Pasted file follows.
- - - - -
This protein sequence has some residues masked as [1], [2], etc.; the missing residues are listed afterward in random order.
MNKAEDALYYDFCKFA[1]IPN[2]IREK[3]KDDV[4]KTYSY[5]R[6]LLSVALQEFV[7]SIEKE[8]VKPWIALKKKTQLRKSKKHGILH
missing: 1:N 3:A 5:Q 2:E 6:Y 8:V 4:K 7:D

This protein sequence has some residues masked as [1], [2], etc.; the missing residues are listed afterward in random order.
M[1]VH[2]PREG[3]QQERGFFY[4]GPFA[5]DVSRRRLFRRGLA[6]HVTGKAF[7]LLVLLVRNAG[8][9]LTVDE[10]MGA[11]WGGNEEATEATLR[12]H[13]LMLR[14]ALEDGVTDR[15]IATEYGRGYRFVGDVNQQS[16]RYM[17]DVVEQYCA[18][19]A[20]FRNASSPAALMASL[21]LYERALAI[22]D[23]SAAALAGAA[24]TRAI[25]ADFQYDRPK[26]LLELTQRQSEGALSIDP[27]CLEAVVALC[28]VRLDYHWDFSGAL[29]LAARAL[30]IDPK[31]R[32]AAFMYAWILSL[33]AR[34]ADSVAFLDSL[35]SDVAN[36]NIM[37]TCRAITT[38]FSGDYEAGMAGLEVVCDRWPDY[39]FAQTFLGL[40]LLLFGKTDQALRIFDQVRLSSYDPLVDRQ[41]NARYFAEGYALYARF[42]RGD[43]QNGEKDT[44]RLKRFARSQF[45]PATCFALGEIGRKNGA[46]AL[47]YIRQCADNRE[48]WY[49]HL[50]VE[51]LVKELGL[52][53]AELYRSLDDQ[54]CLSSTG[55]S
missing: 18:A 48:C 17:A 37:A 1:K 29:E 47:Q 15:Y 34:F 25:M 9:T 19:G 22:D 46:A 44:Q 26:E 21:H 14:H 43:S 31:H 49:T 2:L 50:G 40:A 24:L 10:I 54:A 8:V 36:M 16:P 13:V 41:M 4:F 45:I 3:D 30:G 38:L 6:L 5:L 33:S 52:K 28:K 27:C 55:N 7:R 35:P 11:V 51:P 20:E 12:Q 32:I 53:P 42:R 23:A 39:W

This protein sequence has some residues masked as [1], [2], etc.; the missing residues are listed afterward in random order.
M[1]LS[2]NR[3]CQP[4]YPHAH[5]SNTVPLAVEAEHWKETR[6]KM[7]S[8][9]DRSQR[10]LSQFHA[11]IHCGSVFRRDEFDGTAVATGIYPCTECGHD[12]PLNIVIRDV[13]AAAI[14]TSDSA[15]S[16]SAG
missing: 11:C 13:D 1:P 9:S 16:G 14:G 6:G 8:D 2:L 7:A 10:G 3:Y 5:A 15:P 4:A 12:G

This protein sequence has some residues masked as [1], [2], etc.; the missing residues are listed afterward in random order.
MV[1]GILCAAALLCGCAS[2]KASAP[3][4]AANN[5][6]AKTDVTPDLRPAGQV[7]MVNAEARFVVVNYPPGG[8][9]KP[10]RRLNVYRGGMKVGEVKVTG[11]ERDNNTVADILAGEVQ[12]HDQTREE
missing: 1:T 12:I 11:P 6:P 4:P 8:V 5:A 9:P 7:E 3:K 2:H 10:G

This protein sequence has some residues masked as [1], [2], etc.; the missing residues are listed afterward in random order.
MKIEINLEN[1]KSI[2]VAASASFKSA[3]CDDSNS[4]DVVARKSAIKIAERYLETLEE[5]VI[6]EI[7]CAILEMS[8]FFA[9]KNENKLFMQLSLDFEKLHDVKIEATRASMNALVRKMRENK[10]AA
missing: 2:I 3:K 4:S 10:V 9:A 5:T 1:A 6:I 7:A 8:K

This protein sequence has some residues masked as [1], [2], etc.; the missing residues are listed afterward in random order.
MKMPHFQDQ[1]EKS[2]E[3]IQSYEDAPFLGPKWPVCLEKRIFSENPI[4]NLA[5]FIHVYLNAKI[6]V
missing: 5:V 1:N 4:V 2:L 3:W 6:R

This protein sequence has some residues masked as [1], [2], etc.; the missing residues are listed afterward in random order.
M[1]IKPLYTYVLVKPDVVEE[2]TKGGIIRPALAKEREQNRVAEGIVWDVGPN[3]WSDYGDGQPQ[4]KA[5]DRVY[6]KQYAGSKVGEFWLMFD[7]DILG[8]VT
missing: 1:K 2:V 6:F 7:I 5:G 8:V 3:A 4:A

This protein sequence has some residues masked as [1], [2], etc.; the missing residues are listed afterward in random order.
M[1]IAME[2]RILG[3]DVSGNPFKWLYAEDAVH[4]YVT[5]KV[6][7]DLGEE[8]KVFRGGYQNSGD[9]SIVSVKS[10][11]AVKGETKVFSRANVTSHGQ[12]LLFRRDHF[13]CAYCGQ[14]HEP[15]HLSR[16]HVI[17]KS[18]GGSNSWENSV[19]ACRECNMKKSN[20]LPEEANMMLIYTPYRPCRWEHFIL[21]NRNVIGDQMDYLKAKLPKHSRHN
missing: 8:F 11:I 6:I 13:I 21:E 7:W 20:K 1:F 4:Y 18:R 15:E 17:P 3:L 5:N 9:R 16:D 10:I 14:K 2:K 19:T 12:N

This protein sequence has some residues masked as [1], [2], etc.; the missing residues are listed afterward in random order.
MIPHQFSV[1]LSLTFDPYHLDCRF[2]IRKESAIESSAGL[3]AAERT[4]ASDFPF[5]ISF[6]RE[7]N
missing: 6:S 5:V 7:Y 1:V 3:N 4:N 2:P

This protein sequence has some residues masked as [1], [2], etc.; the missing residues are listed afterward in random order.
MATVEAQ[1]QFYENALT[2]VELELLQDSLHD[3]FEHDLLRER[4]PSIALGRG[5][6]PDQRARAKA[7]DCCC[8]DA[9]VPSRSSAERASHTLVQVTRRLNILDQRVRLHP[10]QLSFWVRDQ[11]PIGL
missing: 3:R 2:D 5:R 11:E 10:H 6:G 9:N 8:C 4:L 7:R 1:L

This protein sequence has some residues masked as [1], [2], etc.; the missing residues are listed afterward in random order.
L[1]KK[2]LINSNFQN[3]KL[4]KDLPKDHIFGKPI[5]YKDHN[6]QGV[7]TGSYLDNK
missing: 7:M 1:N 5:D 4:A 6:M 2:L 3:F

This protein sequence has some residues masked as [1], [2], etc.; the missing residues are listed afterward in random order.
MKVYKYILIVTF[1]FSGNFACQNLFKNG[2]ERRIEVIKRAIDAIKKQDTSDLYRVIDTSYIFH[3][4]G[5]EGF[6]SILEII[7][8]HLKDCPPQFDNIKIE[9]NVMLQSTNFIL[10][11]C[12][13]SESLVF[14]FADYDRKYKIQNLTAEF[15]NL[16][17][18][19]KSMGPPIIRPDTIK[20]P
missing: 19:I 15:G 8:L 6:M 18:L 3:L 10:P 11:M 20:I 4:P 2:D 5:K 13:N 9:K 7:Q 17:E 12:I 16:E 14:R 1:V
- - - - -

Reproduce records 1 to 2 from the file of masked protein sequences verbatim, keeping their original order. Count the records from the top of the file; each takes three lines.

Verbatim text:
This protein sequence has some residues masked as [1], [2], etc.; the missing residues are listed afterward in random order.
MNKAEDALYYDFCKFA[1]IPN[2]IREK[3]KDDV[4]KTYSY[5]R[6]LLSVALQEFV[7]SIEKE[8]VKPWIALKKKTQLRKSKKHGILH
missing: 1:N 3:A 5:Q 2:E 6:Y 8:V 4:K 7:D

This protein sequence has some residues masked as [1], [2], etc.; the missing residues are listed afterward in random order.
M[1]VH[2]PREG[3]QQERGFFY[4]GPFA[5]DVSRRRLFRRGLA[6]HVTGKAF[7]LLVLLVRNAG[8][9]LTVDE[10]MGA[11]WGGNEEATEATLR[12]H[13]LMLR[14]ALEDGVTDR[15]IATEYGRGYRFVGDVNQQS[16]RYM[17]DVVEQYCA[18][19]A[20]FRNASSPAALMASL[21]LYERALAI[22]D[23]SAAALAGAA[24]TRAI[25]ADFQYDRPK[26]LLELTQRQSEGALSIDP[27]CLEAVVALC[28]VRLDYHWDFSGAL[29]LAARAL[30]IDPK[31]R[32]AAFMYAWILSL[33]AR[34]ADSVAFLDSL[35]SDVAN[36]NIM[37]TCRAITT[38]FSGDYEAGMAGLEVVCDRWPDY[39]FAQTFLGL[40]LLLFGKTDQALRIFDQVRLSSYDPLVDRQ[41]NARYFAEGYALYARF[42]RGD[43]QNGEKDT[44]RLKRFARSQF[45]PATCFALGEIGRKNGA[46]AL[47]YIRQCADNRE[48]WY[49]HL[50]VE[51]LVKELGL[52][53]AELYRSLDDQ[54]CLSSTG[55]S
missing: 18:A 48:C 17:A 37:A 1:K 29:E 47:Q 15:Y 34:F 25:M 9:T 19:G 22:D 46:A 44:Q 26:E 21:H 14:H 43:S 31:H 49:T 2:L 50:G 40:A 24:L 10:I 54:A 8:V 36:M 16:P 13:V 41:M 4:F 45:I 3:D 30:G 38:L 6:L 5:L 33:S 52:K 28:K 27:C 55:N 7:R 35:P 11:V 51:P 20:E 12:Q 32:I 53:P 42:R 23:A 39:W